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Re: Changing RFC 5322 guidance about crlf.crlf response delay

2010-08-11 14:47:04

Steve Atkins wrote:

For example, a delay time of up to 2 seconds is probably pretty safe.

Many of the things you're going to want to do in that time will take
longer than that. There's a long tail, but I'd expect to see some
processing take a minute or more in rare cases.

There is definitely a long tail here. The cases will depend on how these scripts are designed. If a script developer understands it could be applied at DATA, he/she will improve it for speed. That is what happen to us. An example script provided that illustrated word list scanner reading off a text file, grew with popularity and their word list file grew over time increasingly causing delays into the minutes when large payloads were transferred. Greater client timeouts drops and retransmits issues was a result. Improved updates of the scanner moved the processing time into seconds by using caching, memory map files, pre-compiling of words, etc.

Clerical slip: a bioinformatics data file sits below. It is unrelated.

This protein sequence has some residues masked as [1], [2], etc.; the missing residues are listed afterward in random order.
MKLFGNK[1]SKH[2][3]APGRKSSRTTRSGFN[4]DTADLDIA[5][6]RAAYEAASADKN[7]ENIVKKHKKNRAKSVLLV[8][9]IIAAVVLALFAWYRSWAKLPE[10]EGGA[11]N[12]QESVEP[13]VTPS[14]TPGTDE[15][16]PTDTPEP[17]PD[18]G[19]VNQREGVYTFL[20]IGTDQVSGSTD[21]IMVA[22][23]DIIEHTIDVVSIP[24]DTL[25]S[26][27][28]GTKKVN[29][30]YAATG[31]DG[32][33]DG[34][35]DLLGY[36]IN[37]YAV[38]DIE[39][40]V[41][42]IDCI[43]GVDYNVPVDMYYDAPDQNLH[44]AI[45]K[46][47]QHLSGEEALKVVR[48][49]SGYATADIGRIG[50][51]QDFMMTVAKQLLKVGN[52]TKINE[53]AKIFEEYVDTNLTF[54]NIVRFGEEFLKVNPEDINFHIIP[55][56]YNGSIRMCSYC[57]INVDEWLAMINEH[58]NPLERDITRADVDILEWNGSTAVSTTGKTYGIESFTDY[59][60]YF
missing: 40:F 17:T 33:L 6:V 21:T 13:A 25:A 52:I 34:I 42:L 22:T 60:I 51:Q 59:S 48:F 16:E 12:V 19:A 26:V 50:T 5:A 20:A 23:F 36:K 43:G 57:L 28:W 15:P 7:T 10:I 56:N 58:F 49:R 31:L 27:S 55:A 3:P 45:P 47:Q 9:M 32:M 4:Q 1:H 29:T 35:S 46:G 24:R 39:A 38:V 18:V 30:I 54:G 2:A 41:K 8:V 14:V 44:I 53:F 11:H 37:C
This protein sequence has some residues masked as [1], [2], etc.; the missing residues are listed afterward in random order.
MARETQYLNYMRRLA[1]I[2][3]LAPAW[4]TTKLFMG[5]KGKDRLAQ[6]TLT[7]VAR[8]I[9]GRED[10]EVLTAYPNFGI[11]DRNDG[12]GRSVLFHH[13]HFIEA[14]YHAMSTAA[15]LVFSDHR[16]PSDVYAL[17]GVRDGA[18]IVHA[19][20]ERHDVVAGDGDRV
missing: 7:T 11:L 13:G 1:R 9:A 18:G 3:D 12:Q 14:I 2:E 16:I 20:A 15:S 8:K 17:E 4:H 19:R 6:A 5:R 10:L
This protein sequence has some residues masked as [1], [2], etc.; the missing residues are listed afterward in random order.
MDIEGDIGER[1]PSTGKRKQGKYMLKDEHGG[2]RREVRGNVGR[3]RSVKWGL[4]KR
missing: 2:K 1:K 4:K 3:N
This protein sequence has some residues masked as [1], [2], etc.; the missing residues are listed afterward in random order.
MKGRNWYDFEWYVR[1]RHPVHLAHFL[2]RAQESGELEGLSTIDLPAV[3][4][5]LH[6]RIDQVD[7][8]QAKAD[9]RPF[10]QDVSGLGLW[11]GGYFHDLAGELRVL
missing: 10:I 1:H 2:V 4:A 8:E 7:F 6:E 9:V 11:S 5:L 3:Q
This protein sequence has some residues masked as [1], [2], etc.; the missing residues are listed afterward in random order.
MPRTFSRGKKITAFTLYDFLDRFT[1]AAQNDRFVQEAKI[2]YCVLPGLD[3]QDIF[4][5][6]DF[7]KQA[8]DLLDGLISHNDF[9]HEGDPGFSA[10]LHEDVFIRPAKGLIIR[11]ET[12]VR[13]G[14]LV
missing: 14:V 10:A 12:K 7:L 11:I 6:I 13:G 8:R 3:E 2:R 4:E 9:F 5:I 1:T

No one wants long delays to causes problems.

What's the failure mode at that point in the transaction - are we
defending against a transport failure, or the client violating spec
with timeouts or...?

Two things IMV

  - most clients do not wait 10 mins. Its much shorter. We see around
    3-5 minutes.

- The realization DATA processing is the new and more desirable "thing"
    and we need standards "adjustments" in order to provide continued
    consideration for the "old things" (legacy software).

Implementators simply need to be reminded that data processing time should be as minimal as possible, but also not trust a SMTP recommendation of 10 minutes to be universally followed when they begin to implement more DATA processing work.

For us, to help enforce/control the issue, we added a sysop-definable GlobalTimeOut with a default of 5 minutes for processing all call-outs, hooks, shims, what have you.


Hector Santos

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